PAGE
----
Outcomes after hepatic and pulmonary metastasectomies compared with pulmonary metastasectomy alone in patients with colorectal cancer metastasis to liver and lungs

Norifumi Hattori, Yukihide Kanemitsu, Koji Komori, Yasuhiro Shimizu, Tsuyoshi Sano, Yoshiki Senda, Tetsuya Mitsudomi, Takayuki Fukui
World Journal of Surgery 2013, 37 (6): 1315-21

BACKGROUND: Surgical resection is the most effective treatment for colorectal cancer that has metastasized to the liver. Similarly, surgical resection improves survival for selected patients with pulmonary colorectal metastases. However, the indication for pulmonary metastasectomy is not clear in patients with both hepatic and pulmonary colorectal metastases. Therefore, we evaluated outcomes after pulmonary resection of colorectal metastases in patients with or without a history of curative hepatic metastasectomy.

METHODS: We retrospectively analyzed 96 patients who underwent pulmonary metastasectomy from March 1999 to November 2009. Patients were grouped according to treatment: resection of pulmonary metastases alone (lung metastasectomy group) or resection of both hepatic and pulmonary metastases (liver and lung metastasectomy group). Overall survival (OS) and disease-free survival (DFS) were evaluated by Kaplan-Meier analysis. Survival curves were compared using the log-rank test.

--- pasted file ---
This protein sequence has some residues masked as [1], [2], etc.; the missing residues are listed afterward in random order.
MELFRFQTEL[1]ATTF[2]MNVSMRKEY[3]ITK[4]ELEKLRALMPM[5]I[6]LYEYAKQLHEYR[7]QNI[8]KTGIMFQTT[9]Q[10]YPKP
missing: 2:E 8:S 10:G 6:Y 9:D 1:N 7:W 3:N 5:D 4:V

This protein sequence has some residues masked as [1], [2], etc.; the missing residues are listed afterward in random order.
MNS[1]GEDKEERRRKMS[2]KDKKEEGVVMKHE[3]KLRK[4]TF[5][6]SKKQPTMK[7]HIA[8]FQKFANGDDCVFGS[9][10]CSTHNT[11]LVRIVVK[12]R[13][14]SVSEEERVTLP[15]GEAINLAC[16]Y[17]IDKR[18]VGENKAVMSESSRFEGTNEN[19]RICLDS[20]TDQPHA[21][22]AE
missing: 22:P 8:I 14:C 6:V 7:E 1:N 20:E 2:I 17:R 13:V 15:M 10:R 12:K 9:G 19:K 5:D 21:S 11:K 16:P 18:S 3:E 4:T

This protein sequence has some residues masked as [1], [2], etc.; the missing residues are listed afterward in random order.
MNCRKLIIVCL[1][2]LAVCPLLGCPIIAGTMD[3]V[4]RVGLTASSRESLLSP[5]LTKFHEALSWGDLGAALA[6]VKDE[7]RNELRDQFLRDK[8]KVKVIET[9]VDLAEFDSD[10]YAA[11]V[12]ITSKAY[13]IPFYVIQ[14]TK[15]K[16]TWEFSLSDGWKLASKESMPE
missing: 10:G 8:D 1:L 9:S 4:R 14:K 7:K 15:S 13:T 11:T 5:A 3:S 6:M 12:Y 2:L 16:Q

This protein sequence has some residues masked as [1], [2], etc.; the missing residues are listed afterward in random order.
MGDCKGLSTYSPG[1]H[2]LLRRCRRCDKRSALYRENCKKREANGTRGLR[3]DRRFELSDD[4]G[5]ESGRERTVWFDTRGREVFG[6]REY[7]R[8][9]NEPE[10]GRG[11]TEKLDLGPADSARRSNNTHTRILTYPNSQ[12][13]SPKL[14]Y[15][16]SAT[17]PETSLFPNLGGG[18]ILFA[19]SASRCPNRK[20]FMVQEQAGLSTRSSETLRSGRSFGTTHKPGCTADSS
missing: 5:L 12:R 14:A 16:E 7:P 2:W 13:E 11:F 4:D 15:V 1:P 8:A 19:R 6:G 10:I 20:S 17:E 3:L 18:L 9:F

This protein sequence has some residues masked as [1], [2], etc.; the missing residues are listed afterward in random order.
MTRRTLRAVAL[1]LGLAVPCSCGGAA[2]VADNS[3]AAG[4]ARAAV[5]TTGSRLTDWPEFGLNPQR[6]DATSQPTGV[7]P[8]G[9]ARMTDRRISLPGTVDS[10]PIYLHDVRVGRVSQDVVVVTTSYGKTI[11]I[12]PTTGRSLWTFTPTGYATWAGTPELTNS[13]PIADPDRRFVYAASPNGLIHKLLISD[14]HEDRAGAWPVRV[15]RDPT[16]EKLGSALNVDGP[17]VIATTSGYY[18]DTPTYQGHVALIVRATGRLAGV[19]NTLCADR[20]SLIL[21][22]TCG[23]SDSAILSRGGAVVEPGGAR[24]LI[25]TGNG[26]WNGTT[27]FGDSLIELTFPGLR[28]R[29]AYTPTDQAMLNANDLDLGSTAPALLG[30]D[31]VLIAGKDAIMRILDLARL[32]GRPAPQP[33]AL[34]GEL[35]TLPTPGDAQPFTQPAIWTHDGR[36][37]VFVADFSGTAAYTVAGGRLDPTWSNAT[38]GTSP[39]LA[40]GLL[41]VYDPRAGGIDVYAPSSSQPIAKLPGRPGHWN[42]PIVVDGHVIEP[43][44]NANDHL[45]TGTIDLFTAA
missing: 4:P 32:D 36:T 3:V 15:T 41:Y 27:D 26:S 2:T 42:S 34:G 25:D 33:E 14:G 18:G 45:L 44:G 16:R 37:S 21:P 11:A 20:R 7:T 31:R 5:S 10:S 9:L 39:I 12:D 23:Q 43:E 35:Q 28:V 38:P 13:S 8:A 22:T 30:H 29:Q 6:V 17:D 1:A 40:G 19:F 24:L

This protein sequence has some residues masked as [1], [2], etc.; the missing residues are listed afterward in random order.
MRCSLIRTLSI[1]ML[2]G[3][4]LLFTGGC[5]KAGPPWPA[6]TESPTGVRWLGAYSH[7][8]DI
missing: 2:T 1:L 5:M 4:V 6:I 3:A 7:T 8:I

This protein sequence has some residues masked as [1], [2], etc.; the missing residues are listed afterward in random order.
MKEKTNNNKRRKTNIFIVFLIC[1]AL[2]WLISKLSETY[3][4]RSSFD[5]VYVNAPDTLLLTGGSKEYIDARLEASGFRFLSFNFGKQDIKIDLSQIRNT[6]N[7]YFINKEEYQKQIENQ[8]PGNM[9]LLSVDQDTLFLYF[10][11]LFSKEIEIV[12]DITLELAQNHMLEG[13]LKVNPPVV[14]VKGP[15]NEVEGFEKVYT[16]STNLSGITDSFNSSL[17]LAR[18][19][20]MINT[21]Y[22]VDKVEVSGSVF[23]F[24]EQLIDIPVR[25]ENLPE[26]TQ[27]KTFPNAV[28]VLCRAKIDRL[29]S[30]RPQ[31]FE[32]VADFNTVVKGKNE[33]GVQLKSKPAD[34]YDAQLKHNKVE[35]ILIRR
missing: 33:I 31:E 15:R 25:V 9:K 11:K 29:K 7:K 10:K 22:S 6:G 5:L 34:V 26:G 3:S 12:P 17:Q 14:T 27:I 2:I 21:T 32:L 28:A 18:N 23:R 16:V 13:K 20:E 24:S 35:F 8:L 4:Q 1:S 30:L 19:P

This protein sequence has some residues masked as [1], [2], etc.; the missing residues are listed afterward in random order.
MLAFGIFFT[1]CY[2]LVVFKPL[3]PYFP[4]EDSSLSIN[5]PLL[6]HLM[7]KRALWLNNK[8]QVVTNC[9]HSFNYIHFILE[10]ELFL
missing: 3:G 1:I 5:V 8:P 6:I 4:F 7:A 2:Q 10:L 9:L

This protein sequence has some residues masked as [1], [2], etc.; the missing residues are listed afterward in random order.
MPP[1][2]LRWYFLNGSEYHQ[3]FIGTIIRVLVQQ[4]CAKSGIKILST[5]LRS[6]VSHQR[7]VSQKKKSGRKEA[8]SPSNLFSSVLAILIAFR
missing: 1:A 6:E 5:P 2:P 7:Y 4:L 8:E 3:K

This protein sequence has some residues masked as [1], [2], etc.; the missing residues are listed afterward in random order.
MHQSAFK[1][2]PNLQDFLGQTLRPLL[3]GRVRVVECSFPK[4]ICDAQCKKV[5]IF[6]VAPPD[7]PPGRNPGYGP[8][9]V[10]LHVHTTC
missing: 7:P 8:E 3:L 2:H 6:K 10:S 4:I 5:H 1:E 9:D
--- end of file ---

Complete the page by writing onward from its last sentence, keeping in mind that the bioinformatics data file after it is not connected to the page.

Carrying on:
RESULTS: The 5-year OS for all patients was 61.3 %, and the 5-year DFS was 26.7 %. Group comparisons showed that the 5-year OS of the lung metastasectomy group was significantly better than that of the liver and lung metastasectomy group (69 vs. 43 %; p = 0.030). However, the 5-year DFS rates of the lung metastasectomy group (25.8 %) and liver and lung metastasectomy group (28.0 %) did not differ significantly. Recurrence was higher after resection of both hepatic and pulmonary metastases than after pulmonary metastases alone (79 vs. 45 %; p = 0.025).

CONCLUSIONS: Resection of pulmonary colorectal metastases may increase survival. However, the combination of liver and lung metastasectomies had a worse prognosis than pulmonary metastasectomy alone. In selected patients, combined liver and lung metastasectomy can be beneficial and result in acceptable DFS.


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